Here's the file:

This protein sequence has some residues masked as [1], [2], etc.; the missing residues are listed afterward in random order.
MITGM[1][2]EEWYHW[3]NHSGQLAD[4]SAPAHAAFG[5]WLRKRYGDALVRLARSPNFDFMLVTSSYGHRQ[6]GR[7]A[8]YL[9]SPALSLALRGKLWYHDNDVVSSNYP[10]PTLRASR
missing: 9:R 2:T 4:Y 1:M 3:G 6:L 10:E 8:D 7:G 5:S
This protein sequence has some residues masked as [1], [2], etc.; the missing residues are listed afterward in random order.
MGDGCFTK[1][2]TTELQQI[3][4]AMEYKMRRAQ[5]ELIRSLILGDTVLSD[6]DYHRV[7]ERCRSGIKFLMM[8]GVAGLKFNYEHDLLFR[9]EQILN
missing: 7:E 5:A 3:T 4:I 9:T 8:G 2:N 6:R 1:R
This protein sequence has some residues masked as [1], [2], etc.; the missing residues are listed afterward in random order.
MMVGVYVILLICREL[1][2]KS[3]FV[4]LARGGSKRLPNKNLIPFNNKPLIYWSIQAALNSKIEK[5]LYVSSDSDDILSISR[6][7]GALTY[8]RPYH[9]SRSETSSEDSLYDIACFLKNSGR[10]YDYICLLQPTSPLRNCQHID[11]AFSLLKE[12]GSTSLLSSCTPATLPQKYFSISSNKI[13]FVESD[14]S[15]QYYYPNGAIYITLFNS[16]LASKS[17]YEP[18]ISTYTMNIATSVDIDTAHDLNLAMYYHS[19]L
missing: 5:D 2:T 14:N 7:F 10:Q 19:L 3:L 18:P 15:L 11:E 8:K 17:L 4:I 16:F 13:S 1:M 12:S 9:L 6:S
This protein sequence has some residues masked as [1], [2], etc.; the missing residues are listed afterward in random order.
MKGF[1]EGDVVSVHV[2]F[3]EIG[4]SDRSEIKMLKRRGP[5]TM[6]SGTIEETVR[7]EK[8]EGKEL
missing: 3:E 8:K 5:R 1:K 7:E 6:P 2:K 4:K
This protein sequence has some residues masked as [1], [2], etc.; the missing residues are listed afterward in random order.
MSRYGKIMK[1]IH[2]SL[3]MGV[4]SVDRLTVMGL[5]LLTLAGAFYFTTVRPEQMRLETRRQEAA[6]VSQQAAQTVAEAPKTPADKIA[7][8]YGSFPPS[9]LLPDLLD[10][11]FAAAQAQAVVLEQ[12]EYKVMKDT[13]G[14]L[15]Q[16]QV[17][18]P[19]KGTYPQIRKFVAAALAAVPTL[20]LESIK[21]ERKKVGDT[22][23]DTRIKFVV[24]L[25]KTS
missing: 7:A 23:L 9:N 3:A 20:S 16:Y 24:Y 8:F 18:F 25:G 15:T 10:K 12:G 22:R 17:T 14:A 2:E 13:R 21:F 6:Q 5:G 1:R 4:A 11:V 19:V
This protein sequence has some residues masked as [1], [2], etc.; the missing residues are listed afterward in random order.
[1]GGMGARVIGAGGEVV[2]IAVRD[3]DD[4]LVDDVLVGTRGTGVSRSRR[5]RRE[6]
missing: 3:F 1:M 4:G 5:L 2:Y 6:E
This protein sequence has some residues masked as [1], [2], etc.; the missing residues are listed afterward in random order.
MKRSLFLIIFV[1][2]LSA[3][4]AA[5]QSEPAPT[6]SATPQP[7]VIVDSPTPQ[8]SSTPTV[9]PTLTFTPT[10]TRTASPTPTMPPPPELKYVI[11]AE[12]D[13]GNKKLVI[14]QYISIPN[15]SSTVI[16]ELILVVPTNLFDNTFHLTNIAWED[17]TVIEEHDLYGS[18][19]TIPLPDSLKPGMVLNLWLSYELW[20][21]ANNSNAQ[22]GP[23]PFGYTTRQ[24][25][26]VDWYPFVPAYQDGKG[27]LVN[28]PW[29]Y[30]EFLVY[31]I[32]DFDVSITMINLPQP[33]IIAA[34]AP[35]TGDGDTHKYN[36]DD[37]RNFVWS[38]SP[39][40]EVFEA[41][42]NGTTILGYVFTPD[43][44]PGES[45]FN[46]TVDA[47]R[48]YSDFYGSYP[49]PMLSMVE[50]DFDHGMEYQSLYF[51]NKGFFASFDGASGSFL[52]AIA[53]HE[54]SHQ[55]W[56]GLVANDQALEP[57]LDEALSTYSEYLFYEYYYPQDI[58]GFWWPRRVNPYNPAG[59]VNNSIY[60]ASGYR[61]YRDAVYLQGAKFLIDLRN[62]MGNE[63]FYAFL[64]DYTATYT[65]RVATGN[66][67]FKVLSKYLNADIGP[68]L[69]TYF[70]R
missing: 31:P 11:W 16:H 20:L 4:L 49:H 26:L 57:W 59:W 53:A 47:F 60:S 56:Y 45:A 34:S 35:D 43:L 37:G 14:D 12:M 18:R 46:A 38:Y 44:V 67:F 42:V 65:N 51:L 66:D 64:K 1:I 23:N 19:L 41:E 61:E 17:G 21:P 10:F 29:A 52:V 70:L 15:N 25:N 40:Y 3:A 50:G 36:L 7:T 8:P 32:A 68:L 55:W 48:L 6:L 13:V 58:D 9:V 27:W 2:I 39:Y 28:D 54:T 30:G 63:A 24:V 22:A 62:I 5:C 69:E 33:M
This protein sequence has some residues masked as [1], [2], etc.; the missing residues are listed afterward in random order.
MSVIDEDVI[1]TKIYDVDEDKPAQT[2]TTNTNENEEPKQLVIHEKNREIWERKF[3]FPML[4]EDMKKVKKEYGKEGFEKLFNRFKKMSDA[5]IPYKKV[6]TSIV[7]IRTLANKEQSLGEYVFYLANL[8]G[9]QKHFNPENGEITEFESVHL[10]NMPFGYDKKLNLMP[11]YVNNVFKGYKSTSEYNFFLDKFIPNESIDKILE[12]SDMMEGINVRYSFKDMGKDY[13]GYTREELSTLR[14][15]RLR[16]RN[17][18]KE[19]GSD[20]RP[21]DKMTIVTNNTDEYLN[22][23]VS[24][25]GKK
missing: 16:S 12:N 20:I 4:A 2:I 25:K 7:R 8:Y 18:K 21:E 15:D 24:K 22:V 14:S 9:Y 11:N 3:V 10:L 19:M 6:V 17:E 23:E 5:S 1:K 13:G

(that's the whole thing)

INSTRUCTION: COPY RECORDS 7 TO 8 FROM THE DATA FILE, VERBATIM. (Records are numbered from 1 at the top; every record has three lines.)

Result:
This protein sequence has some residues masked as [1], [2], etc.; the missing residues are listed afterward in random order.
MKRSLFLIIFV[1][2]LSA[3][4]AA[5]QSEPAPT[6]SATPQP[7]VIVDSPTPQ[8]SSTPTV[9]PTLTFTPT[10]TRTASPTPTMPPPPELKYVI[11]AE[12]D[13]GNKKLVI[14]QYISIPN[15]SSTVI[16]ELILVVPTNLFDNTFHLTNIAWED[17]TVIEEHDLYGS[18][19]TIPLPDSLKPGMVLNLWLSYELW[20][21]ANNSNAQ[22]GP[23]PFGYTTRQ[24][25][26]VDWYPFVPAYQDGKG[27]LVN[28]PW[29]Y[30]EFLVY[31]I[32]DFDVSITMINLPQP[33]IIAA[34]AP[35]TGDGDTHKYN[36]DD[37]RNFVWS[38]SP[39][40]EVFEA[41][42]NGTTILGYVFTPD[43][44]PGES[45]FN[46]TVDA[47]R[48]YSDFYGSYP[49]PMLSMVE[50]DFDHGMEYQSLYF[51]NKGFFASFDGASGSFL[52]AIA[53]HE[54]SHQ[55]W[56]GLVANDQALEP[57]LDEALSTYSEYLFYEYYYPQDI[58]GFWWPRRVNPYNPAG[59]VNNSIY[60]ASGYR[61]YRDAVYLQGAKFLIDLRN[62]MGNE[63]FYAFL[64]DYTATYT[65]RVATGN[66][67]FKVLSKYLNADIGP[68]L[69]TYF[70]R
missing: 31:P 11:W 16:H 20:L 4:L 49:H 26:L 57:W 59:W 53:A 47:F 60:S 56:Y 45:A 34:S 35:D 43:L 37:G 14:D 12:M 18:R 46:A 38:Y 44:V 67:F 42:V 65:N 51:L 66:D 64:K 1:I 23:N 19:L 41:E 61:E 17:G 21:P 10:F 29:A 52:V 70:L 15:N 25:N 40:Y 3:A 50:G 36:L 7:T 8:P 32:A 68:L 55:W 48:L 6:L 13:V 58:D 9:V 27:W 2:I 39:Y 28:D 54:T 30:G 63:A 24:V 22:A 62:I 5:C 69:E 33:M
This protein sequence has some residues masked as [1], [2], etc.; the missing residues are listed afterward in random order.
MSVIDEDVI[1]TKIYDVDEDKPAQT[2]TTNTNENEEPKQLVIHEKNREIWERKF[3]FPML[4]EDMKKVKKEYGKEGFEKLFNRFKKMSDA[5]IPYKKV[6]TSIV[7]IRTLANKEQSLGEYVFYLANL[8]G[9]QKHFNPENGEITEFESVHL[10]NMPFGYDKKLNLMP[11]YVNNVFKGYKSTSEYNFFLDKFIPNESIDKILE[12]SDMMEGINVRYSFKDMGKDY[13]GYTREELSTLR[14][15]RLR[16]RN[17][18]KE[19]GSD[20]RP[21]DKMTIVTNNTDEYLN[22][23]VS[24][25]GKK
missing: 16:S 12:N 20:I 4:A 2:I 25:K 7:R 8:Y 18:K 21:E 15:D 24:K 22:V 14:S 9:Y 11:N 3:V 10:L 19:M 6:V 17:E 23:E 5:S 1:K 13:G